On his passion for leisure pursuits during his time in Vienna …

“At this time I remember that I felt in the peak of health. And I particularly enjoyed sports. There was tennis. I think wherever I went I had a tennis racket with me! And I also skied quite a bit. As you probably know, the ski fields are only about one hour from Vienna. That was great. I had skied before in my early twenties, in Norway, at the back end of the 1940s. In fact, this was the first time I saw snow! In Austria, however, I had more time to enjoy the pursuit. I also loved the Opera in Vienna, and this is something I still very much enjoy in Jakarta.”

On whether OPEC’s original vision that centres on each Member Country having a greater say over their resources has been realized …

“Yes, very much so. OPEC was set up to counter the dominance of the ‘Seven Sisters’, and because these countries wanted to receive the benefits of their own natural resources. And today, this is happening. For example, one only needs to look at the many strong national oil companies today. For a developing country organization to have such an impact – it is a good thing. And it is still going strong.”

On how he feels the Organization is viewed on the world stage today …

“Today, you do not hear many people taking part in what I might term ‘OPEC bashing’. This is because OPEC’s position and goals are better explained to the world. I think there is a better appreciation of what OPEC is doing. This also comes through in the realization that the IEF is a positive initiative that has been pushed along by OPEC. What OPEC as an Organization is aiming for is market stability – and that benefits all parties … Here, I think I should also mention the media and OPEC’s better relations with the press. It is evident that the western press has become less hostile and I think that is because OPEC has opened up more and talked about the decisions it makes. Yes, there are some who when asked about OPEC will recall the 1970s and queues at the pumps, but I think in general, OPEC is becoming better understood.”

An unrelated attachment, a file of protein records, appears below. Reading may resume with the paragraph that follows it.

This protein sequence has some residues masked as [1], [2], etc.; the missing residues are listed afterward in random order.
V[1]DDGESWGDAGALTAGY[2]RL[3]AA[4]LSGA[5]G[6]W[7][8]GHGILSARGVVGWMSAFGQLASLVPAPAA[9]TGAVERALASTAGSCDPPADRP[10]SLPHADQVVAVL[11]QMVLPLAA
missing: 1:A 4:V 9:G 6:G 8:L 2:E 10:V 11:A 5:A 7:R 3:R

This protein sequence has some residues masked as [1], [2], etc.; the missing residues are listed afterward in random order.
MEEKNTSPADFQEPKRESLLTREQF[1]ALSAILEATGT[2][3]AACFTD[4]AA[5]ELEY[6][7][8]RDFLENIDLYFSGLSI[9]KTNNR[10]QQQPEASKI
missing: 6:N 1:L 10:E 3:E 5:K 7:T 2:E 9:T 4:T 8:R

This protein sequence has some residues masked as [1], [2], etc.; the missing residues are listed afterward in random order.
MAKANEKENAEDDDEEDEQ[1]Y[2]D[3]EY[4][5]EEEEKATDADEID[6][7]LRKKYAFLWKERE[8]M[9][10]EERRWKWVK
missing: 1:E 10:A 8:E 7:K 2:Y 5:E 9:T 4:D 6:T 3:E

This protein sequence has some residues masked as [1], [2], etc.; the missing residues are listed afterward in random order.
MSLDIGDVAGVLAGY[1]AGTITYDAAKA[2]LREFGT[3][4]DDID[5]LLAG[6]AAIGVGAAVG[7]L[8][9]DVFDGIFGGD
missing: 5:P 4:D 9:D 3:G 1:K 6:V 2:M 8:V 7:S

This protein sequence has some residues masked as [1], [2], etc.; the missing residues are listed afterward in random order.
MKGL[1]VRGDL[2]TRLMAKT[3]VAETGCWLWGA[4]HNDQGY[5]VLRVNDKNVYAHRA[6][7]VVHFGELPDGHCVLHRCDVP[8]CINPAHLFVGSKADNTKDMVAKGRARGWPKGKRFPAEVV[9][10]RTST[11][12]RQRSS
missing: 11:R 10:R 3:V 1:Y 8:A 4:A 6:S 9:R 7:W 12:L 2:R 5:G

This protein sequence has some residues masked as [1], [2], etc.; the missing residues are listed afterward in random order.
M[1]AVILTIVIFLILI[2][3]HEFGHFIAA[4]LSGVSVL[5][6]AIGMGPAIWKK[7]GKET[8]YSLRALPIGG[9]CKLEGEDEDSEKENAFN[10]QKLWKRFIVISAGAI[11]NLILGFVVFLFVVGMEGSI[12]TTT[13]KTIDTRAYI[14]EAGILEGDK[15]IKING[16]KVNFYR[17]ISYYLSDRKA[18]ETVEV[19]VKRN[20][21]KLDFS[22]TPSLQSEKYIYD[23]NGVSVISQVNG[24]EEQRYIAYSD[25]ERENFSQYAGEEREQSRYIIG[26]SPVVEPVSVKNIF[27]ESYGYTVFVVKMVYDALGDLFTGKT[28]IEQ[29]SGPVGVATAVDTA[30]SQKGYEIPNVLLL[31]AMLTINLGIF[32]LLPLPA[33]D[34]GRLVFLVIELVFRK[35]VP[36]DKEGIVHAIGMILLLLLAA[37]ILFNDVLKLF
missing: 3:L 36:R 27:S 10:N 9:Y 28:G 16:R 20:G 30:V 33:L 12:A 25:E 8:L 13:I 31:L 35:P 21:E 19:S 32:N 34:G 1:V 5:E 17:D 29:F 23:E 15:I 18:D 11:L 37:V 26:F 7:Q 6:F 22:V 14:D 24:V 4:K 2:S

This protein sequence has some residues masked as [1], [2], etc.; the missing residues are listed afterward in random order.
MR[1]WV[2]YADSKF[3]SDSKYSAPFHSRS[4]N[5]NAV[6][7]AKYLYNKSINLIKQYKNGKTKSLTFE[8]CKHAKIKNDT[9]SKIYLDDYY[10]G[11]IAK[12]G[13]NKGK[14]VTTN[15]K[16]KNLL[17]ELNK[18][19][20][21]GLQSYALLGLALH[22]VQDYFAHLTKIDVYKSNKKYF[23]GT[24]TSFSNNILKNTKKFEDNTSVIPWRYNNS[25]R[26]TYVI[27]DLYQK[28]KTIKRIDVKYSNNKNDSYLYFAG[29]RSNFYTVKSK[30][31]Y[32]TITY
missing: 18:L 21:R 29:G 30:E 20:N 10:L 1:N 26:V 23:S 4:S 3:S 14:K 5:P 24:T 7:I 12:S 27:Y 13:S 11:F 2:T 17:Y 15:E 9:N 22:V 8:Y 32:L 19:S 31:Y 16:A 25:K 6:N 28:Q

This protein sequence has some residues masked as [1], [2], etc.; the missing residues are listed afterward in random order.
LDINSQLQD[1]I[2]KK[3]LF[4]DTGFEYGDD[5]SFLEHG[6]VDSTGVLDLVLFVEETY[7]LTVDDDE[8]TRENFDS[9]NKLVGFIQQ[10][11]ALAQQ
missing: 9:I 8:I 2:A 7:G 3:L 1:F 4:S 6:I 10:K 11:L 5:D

And a few final words on OPEC’s 50th Anniversary …

“I think that if you look at the past 50 years and say that OPEC has played an important oil market role, one could deem it an understatement. I feel OPEC has become a well-respected Organization; it has contributed to bringing prosperity to the world; it is an Organization of which the developing world can be proud; and over time it has become an open Organization that talks frankly and openly with the world at large. These are great achievements … And going forward, OPEC should stick to its Statute and remain a responsible organization that provides consumers with regular supplies, a steady income to producers and fair returns for investors.”


A full version of this interview can be found in the March 2010 edition of the OPEC Bulletin.

Dr Subroto

Dr. Subroto, Former OPEC SG